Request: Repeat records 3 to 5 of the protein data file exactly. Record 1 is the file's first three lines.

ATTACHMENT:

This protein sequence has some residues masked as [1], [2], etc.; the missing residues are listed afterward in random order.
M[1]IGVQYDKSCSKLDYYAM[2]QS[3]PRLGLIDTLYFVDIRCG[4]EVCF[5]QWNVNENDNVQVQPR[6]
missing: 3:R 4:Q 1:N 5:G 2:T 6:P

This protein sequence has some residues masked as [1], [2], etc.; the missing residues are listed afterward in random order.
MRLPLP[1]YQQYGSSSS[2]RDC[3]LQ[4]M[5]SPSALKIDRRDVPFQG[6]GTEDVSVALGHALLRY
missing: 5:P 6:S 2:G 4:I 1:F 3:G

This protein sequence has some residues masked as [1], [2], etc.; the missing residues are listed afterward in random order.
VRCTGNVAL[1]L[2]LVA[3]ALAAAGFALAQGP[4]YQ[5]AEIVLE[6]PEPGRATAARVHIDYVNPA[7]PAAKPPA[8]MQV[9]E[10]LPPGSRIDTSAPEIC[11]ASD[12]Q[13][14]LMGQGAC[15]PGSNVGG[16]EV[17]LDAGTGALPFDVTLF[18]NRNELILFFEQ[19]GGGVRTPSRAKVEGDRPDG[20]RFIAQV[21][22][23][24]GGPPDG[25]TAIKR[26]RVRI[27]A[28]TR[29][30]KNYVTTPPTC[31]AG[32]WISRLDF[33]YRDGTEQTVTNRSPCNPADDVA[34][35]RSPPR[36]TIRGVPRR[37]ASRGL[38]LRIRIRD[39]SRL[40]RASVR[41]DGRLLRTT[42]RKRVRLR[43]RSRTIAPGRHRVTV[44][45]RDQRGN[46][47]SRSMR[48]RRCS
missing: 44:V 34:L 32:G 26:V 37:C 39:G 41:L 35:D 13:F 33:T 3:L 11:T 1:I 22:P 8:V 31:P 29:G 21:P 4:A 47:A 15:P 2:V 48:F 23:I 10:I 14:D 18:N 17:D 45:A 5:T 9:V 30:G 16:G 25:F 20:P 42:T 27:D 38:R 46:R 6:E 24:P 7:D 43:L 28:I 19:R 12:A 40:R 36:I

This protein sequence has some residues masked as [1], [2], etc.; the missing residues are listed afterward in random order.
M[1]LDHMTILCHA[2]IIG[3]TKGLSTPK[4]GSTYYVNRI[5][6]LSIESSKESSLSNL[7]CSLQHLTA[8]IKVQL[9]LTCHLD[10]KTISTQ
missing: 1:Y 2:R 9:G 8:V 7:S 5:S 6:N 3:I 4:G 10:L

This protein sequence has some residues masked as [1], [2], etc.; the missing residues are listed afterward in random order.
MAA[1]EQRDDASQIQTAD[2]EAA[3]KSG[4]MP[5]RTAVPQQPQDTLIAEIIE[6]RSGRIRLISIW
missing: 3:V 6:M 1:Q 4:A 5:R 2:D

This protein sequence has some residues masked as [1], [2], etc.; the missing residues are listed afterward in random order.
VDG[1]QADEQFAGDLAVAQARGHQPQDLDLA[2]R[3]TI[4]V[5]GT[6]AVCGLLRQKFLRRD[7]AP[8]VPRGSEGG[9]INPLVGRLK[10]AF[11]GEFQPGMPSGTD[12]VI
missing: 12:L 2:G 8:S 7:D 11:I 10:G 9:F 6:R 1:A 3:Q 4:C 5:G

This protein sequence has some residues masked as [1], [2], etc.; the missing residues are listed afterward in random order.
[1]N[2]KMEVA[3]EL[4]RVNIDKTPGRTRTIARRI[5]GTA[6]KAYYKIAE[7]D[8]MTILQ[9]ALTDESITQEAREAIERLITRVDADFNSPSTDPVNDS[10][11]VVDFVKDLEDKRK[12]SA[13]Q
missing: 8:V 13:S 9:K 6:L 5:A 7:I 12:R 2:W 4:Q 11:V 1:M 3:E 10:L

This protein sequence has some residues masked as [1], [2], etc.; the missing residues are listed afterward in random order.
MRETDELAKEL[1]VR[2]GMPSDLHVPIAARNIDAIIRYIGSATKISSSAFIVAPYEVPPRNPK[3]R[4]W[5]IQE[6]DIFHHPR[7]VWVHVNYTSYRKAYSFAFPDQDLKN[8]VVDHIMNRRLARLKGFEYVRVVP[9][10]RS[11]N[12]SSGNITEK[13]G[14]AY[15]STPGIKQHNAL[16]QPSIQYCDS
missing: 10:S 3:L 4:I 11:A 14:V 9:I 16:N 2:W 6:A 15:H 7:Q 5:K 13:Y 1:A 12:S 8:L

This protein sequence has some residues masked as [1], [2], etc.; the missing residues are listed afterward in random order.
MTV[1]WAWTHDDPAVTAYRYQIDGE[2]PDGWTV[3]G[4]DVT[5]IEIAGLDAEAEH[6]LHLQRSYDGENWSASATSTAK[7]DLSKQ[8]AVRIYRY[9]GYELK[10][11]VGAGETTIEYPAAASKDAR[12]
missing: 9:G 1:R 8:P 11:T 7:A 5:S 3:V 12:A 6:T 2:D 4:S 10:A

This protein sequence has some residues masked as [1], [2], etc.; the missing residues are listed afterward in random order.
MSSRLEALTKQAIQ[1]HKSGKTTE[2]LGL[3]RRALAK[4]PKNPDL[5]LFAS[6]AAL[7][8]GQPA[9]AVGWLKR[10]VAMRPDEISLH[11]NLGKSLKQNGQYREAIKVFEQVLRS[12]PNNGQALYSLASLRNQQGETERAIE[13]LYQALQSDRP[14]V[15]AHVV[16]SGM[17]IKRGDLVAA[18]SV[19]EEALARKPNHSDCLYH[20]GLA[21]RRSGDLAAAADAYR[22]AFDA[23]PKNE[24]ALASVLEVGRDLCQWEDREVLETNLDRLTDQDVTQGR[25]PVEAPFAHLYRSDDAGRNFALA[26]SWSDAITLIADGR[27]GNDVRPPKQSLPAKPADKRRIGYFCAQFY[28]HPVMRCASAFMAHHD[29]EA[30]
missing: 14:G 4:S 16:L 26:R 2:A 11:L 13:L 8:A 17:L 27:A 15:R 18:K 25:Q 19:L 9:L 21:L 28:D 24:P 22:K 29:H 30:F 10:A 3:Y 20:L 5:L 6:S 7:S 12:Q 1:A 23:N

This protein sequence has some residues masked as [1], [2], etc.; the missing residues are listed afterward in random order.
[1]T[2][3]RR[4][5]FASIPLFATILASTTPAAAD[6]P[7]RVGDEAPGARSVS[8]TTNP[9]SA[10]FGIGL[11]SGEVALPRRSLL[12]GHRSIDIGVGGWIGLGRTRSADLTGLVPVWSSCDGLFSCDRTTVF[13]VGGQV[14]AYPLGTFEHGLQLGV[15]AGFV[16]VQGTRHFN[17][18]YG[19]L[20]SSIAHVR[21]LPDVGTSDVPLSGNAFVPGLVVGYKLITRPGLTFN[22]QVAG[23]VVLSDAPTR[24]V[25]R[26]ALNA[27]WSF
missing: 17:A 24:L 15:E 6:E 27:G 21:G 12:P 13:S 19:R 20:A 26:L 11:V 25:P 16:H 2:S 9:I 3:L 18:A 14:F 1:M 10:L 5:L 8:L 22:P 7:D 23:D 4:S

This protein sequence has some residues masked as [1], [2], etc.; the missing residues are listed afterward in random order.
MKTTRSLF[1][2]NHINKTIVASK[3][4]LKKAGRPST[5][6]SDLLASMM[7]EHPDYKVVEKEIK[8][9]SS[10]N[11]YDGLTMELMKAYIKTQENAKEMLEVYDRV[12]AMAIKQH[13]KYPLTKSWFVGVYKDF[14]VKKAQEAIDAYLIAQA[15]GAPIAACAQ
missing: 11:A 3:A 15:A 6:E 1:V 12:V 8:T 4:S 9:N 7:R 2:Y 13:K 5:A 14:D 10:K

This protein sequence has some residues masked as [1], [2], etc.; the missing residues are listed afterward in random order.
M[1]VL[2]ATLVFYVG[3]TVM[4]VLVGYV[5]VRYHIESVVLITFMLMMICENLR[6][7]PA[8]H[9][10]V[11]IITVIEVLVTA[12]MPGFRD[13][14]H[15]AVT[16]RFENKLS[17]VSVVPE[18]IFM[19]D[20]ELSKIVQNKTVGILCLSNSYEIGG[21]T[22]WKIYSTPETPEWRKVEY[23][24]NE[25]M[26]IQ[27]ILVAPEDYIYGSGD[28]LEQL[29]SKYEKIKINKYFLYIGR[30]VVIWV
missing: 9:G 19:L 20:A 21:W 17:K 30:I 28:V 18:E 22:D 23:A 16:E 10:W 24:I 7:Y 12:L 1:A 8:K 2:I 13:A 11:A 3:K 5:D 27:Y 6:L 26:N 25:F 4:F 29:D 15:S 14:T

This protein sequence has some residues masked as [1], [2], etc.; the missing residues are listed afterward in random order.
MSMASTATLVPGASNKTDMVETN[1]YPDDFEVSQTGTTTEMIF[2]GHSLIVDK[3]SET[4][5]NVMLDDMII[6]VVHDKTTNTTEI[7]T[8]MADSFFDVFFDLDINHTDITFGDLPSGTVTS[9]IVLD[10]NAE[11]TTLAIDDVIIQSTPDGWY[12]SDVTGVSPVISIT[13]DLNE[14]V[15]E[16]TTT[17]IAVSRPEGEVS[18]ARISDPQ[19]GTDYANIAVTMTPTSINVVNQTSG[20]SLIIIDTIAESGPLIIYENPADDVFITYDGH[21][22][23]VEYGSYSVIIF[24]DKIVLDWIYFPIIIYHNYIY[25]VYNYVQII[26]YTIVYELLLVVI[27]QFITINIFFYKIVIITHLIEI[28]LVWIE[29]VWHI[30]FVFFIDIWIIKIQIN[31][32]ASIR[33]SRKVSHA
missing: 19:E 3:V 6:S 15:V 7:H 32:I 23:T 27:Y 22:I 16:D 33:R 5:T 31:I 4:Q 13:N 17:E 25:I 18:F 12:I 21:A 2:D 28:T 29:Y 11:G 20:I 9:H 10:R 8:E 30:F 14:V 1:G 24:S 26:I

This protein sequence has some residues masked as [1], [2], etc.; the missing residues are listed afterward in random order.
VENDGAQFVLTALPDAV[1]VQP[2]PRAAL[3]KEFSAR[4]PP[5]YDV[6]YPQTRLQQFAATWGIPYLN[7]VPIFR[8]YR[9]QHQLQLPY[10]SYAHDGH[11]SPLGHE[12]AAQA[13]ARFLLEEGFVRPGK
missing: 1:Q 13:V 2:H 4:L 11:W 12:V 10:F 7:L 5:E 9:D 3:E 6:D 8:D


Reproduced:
This protein sequence has some residues masked as [1], [2], etc.; the missing residues are listed afterward in random order.
VRCTGNVAL[1]L[2]LVA[3]ALAAAGFALAQGP[4]YQ[5]AEIVLE[6]PEPGRATAARVHIDYVNPA[7]PAAKPPA[8]MQV[9]E[10]LPPGSRIDTSAPEIC[11]ASD[12]Q[13][14]LMGQGAC[15]PGSNVGG[16]EV[17]LDAGTGALPFDVTLF[18]NRNELILFFEQ[19]GGGVRTPSRAKVEGDRPDG[20]RFIAQV[21][22][23][24]GGPPDG[25]TAIKR[26]RVRI[27]A[28]TR[29][30]KNYVTTPPTC[31]AG[32]WISRLDF[33]YRDGTEQTVTNRSPCNPADDVA[34][35]RSPPR[36]TIRGVPRR[37]ASRGL[38]LRIRIRD[39]SRL[40]RASVR[41]DGRLLRTT[42]RKRVRLR[43]RSRTIAPGRHRVTV[44][45]RDQRGN[46][47]SRSMR[48]RRCS
missing: 44:V 34:L 32:G 26:V 37:C 39:G 41:L 35:D 13:F 33:T 3:L 11:T 1:I 22:P 8:V 31:P 29:G 21:P 4:A 47:A 15:P 2:V 48:F 23:I 10:I 14:D 18:N 17:D 45:A 5:T 9:V 30:G 16:G 25:F 20:P 42:T 27:D 38:R 46:R 6:E 24:P 7:D 43:L 28:I 19:R 12:A 40:R 36:I

This protein sequence has some residues masked as [1], [2], etc.; the missing residues are listed afterward in random order.
M[1]LDHMTILCHA[2]IIG[3]TKGLSTPK[4]GSTYYVNRI[5][6]LSIESSKESSLSNL[7]CSLQHLTA[8]IKVQL[9]LTCHLD[10]KTISTQ
missing: 1:Y 2:R 9:G 8:V 7:S 5:S 6:N 3:I 4:G 10:L

This protein sequence has some residues masked as [1], [2], etc.; the missing residues are listed afterward in random order.
MAA[1]EQRDDASQIQTAD[2]EAA[3]KSG[4]MP[5]RTAVPQQPQDTLIAEIIE[6]RSGRIRLISIW
missing: 3:V 6:M 1:Q 4:A 5:R 2:D